Cubist Pharma sold in $9.5bn deal

February 2015  | DEALFRONT  |  MERGERS & ACQUISITIONS

Financier Worldwide Magazine

February 2015 Issue

February 2015 Issue


Rounding off a bumper year for mergers and acquisition activity in 2014, US biotech firm Merck & Co announced in December that it had entered into a definitive agreement to acquire drug manufacturer Cubist Pharmaceuticals Inc. The transaction will see Merck gaining control of the US’ largest antibiotics company in a deal worth $8.4bn plus the assumption of Cubist’s existing $1.1bn debt.

According to a joint statement, the deal has been unanimously approved by the boards of directors of both companies and is expected to close in the first quarter of 2015, pending antitrust approval and the satisfaction of a number of other conditions.

Under the terms of the deal, Cubist’s shareholders will receive $102 cash for each share they hold. The price represents a 35 percent premium to Cubist’s average stock price for the five trading days prior to the deal’s announcement. “Combining with Merck is an exciting opportunity to accelerate Cubist’s established leadership in antibiotics and deliver significant, certain and immediate value to shareholders,” said Michael Bonney, Cubist’s chief executive. “We have a deep respect for Merck, and it is clear that they share our commitment to addressing the growing, global problem we are facing in combating antibiotic-resistant bacteria. Under Merck’s robust commercial platform, global reach and scientific expertise, we believe Cubist’s programs can thrive. We’re proud of the company that our team has built and are confident that Cubist’s important mission and focus on significant unmet medical needs will continue.”

For Cubist, based in Lexington, Massachusetts, the deal will allow the company to expand its global reach. The firm’s international expansion to date has been rather stayed. Indeed, though Cubist has been looking to expand into Western Europe for some time, sales of the company’s antibiotics have been confined exclusively to the US and Canada thus far.

For Merck, one of the key drivers of the deal was Cubist’s standing in the so called ‘superbug’ market. Cubist’s antibiotic Cubicin was a major draw for Merck. The drug is expected to add more than $1bn to Merck’s revenue in 2015, pending the expected first quarter closure. Cubist has long been considered a global leader in the antibiotics market, and the company generated $23m profit on revenues of $309m in Q3 2014, much of this revenue from antibiotic sales. Furthermore, the company has dedicated a significant number of resources to research and development projects in the antibiotics space in recent years. Cubist has previously outlined that it intends to release at least four new antibiotics by 2020. In 2014 alone the firm allocated $400m of funding for its antibiotic focused research and development department.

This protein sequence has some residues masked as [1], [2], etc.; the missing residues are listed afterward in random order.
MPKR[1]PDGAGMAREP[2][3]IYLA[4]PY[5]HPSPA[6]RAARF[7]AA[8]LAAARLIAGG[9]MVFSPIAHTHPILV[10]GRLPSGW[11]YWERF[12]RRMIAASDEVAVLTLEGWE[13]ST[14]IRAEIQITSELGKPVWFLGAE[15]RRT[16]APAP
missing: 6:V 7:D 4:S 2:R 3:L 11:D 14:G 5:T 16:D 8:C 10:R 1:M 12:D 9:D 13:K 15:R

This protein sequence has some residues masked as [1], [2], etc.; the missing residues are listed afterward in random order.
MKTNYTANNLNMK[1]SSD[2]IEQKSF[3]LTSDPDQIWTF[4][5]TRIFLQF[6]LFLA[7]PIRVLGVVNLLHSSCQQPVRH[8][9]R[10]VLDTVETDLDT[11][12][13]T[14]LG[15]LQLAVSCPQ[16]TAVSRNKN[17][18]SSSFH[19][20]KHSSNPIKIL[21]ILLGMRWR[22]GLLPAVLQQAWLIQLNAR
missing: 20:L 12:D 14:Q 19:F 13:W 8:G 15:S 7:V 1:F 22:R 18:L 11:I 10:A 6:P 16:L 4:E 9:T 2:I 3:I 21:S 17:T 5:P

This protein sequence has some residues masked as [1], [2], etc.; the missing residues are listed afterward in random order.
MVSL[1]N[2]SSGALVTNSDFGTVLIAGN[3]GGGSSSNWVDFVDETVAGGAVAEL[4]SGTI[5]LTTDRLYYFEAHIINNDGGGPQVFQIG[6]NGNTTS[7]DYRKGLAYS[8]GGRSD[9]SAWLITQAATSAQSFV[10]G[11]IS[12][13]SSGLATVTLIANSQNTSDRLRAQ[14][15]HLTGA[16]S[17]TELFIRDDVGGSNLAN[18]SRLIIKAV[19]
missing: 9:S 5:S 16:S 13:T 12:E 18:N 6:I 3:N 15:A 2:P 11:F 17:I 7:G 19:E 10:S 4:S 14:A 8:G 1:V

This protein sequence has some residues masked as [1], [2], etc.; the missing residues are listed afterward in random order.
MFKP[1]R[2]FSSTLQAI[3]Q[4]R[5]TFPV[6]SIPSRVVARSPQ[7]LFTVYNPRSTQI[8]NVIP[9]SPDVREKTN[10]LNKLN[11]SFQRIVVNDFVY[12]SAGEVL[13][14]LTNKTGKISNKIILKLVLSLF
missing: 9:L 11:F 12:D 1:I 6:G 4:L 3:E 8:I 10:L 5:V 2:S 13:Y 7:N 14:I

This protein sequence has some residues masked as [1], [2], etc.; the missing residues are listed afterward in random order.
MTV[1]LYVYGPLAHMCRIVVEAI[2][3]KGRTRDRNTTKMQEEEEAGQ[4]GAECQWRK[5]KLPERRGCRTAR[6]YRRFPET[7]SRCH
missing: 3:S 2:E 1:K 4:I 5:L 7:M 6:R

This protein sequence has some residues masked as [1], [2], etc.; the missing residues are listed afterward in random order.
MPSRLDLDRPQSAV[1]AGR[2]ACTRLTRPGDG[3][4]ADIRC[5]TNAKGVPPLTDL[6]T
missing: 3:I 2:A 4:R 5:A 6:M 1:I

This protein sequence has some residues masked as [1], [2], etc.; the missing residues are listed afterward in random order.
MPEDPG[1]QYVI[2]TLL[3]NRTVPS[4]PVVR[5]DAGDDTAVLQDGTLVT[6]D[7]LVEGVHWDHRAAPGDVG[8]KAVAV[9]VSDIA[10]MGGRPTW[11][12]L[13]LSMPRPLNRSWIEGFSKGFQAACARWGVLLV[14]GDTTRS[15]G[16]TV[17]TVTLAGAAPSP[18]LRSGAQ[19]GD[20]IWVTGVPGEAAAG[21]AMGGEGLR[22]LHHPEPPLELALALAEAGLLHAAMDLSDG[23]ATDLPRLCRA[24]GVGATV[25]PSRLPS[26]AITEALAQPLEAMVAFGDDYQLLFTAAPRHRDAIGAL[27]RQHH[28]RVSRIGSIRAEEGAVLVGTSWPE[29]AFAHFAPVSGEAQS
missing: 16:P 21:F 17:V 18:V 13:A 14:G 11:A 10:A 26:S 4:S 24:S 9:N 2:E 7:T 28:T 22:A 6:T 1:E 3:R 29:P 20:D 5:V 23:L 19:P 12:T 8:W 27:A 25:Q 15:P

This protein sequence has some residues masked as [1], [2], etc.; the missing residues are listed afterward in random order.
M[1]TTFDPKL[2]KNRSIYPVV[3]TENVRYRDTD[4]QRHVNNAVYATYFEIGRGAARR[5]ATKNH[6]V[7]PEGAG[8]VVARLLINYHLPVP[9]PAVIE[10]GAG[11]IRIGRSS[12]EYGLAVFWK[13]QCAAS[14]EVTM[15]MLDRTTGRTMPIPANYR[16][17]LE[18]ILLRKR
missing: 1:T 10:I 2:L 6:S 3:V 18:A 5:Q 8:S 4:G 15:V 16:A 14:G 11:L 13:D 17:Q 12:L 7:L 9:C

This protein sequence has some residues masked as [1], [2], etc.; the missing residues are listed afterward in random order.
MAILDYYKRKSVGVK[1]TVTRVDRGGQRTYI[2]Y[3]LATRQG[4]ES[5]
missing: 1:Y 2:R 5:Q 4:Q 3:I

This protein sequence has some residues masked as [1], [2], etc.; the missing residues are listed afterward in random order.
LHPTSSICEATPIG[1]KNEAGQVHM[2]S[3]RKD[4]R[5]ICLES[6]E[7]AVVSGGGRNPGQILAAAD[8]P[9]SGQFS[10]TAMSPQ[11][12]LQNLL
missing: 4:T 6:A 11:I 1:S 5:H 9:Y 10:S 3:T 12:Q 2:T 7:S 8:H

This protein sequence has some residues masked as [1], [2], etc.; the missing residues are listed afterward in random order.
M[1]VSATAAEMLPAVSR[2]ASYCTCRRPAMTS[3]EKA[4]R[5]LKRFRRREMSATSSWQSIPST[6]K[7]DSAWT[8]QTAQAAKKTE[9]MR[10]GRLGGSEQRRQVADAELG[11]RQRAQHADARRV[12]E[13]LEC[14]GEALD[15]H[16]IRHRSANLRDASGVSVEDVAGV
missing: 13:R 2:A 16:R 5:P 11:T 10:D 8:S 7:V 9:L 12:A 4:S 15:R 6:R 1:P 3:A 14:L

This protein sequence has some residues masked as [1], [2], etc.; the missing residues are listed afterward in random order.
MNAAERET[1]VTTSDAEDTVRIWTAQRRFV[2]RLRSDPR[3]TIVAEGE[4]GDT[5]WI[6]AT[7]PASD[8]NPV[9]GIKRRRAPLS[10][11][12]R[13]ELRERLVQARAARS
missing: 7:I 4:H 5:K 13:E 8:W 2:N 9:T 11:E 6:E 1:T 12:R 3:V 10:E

The deal for Cubist was Merck’s second significant acquisition of 2014, following the announced $3.85bn acquisition of hepatitis C specialist Idenix Pharmaceuticals. The Cubist deal is fully in keeping with the company’s strategy of acquiring mid-sized pharmaceutical firms with offerings that complement Merck’s existing product lines. “Cubist is a global leader in antibiotics and has built a strong portfolio of both marketed and late-stage pipeline medicines,” said Kenneth Frazier, Merck’s chairman and chief executive. “Combining this expertise with Merck’s strong capabilities and global reach will enable us to create a stronger position in hospital acute care while addressing critical areas of unmet medical need, such as antibiotic resistance.”

Despite Merck’s optimism about the deal, there may yet be a fly in the ointment. Cubist could lose patent protection for Cubicin two years earlier than expected. Merely hours after the deal was announced, a federal court invalidated four of the company’s patents. Cubist immediately appealed the decision; however, if the court’s ruling stands, generic versions of Cubicin will enter the market in 2016.

There has been speculation that if Cubist’s appeal is unsuccessful, Merck would walk away from the deal. For now, Merck remain optimistic about the deal’s prospects, publicly at least. In a statement the firm noted that it “continues to believe the acquisition of Cubist will create strong fundamental value for Merck’s shareholders. The combined strength of both companies will provide both incremental and long-term value, and Merck expects the transaction to add more than $1bn of revenue to its 2015 base, with strong growth potential thereafter.”

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BY

Richard Summerfield


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